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Are Countries with Official International Restrictions "Liquidity Constrained?"

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  • Karen K. Lewis
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    Abstract

    In this paper, I empirically examine consumption smoothing behavior across a broad group of countries using a unique data set that indicates whether residents in a country face an official government restriction. I then ask whether the ex ante consumption movements among restricted countries differ from those of unrestricted countries. To gauge the departure from standard consumption smoothing, I use the Campbell and Mankiw (1989, 1991) approach of regressing consumption growth on income growth and instrumenting with lagged variables. Interestingly, I find that consumption growth for residents in countries that impose international restrictions has a significantly higher coefficient on income growth than for residents in countries without those restrictions. Thus, a greater proportion of consumers facing international restrictions appear to act as though they are liquidity constrained according to the Campbell and Mankiw approach. I also discuss alternative interpretations that do not depend upon liquidity constraints.

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    Bibliographic Info

    Paper provided by National Bureau of Economic Research, Inc in its series NBER Working Papers with number 5991.

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    Date of creation: Apr 1997
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    Publication status: published as European Economic Review, Vol. 41, no. 6 (June 1997): 1070-1109.
    Handle: RePEc:nbr:nberwo:5991

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    Cited by:
    1. Devereux, Michael B. & Min Lee, Khang, 1999. "Endogenous trade policy and the gains from international financial markets," Journal of Monetary Economics, Elsevier, Elsevier, vol. 43(1), pages 35-59, February.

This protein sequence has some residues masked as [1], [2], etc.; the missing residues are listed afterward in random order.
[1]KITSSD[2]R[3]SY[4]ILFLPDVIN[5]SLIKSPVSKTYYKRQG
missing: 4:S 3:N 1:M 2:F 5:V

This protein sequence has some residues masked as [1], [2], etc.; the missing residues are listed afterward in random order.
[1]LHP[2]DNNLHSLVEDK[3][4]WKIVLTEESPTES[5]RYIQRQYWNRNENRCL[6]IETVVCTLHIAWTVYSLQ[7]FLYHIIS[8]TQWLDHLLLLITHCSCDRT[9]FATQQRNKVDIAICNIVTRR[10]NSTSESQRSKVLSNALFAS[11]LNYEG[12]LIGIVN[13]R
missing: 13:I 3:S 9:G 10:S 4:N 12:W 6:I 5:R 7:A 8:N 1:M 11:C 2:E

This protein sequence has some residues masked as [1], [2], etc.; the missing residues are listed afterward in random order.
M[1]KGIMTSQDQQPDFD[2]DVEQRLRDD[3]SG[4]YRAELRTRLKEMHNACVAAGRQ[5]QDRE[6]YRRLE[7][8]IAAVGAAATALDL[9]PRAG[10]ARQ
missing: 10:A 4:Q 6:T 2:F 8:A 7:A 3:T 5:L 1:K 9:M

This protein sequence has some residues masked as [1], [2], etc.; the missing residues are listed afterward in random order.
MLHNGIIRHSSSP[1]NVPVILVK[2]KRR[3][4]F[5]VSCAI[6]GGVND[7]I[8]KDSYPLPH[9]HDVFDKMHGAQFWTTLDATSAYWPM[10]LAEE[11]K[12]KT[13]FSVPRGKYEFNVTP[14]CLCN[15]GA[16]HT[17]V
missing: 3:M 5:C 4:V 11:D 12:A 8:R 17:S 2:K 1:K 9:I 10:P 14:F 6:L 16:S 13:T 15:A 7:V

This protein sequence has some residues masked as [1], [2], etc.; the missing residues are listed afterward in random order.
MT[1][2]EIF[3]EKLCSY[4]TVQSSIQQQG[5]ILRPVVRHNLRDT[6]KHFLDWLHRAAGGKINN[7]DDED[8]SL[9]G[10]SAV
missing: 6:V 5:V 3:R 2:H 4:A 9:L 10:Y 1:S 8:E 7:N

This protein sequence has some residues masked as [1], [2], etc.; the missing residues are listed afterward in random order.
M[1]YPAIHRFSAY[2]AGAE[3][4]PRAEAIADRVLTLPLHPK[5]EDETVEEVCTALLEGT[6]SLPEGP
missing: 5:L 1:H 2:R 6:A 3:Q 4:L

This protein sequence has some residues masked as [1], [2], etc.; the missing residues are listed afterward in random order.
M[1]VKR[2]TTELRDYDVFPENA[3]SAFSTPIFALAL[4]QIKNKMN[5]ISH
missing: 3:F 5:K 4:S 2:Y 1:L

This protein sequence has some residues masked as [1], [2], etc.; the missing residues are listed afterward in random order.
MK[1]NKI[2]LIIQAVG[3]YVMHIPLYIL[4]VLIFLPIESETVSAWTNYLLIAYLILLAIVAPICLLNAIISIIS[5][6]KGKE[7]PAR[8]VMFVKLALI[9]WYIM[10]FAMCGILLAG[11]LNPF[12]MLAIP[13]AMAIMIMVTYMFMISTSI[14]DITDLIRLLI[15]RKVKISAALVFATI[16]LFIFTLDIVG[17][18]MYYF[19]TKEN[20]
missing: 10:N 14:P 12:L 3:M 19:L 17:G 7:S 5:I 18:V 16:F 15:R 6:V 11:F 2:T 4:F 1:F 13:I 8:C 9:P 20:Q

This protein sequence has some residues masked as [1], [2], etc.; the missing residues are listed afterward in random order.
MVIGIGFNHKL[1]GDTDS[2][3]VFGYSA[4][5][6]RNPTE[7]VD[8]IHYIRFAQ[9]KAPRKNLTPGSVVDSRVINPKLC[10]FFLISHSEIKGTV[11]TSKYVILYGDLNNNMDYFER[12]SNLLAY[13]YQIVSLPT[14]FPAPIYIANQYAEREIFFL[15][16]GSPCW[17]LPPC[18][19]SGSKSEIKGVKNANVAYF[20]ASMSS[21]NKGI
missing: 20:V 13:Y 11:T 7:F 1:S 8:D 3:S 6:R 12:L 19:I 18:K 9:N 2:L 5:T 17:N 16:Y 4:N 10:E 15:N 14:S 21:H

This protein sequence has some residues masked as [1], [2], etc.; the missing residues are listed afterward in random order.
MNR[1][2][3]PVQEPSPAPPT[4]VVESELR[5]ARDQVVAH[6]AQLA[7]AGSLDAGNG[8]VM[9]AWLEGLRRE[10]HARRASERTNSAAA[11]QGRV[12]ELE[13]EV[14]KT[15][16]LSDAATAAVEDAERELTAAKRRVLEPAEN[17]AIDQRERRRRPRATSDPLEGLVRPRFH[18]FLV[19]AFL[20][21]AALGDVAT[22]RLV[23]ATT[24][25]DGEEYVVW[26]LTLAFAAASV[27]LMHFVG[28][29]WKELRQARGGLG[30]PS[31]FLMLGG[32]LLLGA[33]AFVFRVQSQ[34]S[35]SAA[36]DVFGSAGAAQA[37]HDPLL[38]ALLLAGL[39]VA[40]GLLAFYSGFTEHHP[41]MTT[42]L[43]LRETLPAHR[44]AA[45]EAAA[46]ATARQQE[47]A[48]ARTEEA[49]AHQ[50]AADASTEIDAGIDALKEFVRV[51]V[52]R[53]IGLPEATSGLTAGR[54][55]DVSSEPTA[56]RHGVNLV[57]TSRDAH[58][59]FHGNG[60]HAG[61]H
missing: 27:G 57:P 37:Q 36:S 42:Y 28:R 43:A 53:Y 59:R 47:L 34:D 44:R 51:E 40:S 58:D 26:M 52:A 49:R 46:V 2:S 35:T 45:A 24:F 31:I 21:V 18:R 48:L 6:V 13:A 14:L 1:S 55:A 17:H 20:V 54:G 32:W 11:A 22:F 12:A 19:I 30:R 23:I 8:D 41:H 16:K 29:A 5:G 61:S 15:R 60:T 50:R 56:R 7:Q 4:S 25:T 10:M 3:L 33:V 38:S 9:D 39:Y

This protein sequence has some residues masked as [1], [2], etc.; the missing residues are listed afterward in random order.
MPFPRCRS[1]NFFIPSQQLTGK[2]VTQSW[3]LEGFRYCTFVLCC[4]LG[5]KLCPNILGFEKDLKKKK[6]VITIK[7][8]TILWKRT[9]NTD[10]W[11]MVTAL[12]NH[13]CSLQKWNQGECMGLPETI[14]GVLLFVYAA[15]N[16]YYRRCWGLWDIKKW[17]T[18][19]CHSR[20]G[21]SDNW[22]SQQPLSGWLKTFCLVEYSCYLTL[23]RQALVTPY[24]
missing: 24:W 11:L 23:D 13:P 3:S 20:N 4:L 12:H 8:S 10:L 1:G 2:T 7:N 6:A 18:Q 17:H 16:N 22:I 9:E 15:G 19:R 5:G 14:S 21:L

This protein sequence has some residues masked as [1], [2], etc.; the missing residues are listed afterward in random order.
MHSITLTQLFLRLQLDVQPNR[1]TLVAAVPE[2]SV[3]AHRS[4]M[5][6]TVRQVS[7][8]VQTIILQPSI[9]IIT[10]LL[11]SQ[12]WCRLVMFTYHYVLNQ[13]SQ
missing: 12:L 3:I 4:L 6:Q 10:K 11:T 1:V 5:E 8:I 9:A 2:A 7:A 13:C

2. Singh, Ajit & Zammit, Ann, 2000. "International Capital Flows: Identifying the Gender Dimension," World Development, Elsevier, vol. 28(7), pages 1249-1268, July.
    3. Singh, Ajit, 1999. "The role of employment and work in poverty eradication and empowerment and advancement of women," MPRA Paper 54923, University Library of Munich, Germany.
    4. Palle Andersen & Ramon Moreno, 2005. "Financial integration: an overview," BIS Papers chapters, in: Bank for International Settlements (ed.), Globalisation and monetary policy in emerging markets, volume 23, pages 1-8 Bank for International Settlements.
    5. Kose, M. Ayhan & Prasad, Eswar S. & Terrones, Marco E., 2009. "Does financial globalization promote risk sharing?," Journal of Development Economics, Elsevier, vol. 89(2), pages 258-270, July.
    6. Jerome Adda & Jonathan Eaton, 1998. "Borrowing iwth Unobserved Liquidity Constraints: Structural Estimation with an Application to Sovereign Debt," Boston University - Institute for Economic Development, Boston University, Institute for Economic Development 84, Boston University, Institute for Economic Development.
    7. M. Kabir Hassan & Geoffrey M. Ngene & Jung Suk-Yu, 2011. "Credit Default Swaps and Sovereign Debt Markets," NFI Working Papers 2011-WP-03, Indiana State University, Scott College of Business, Networks Financial Institute.

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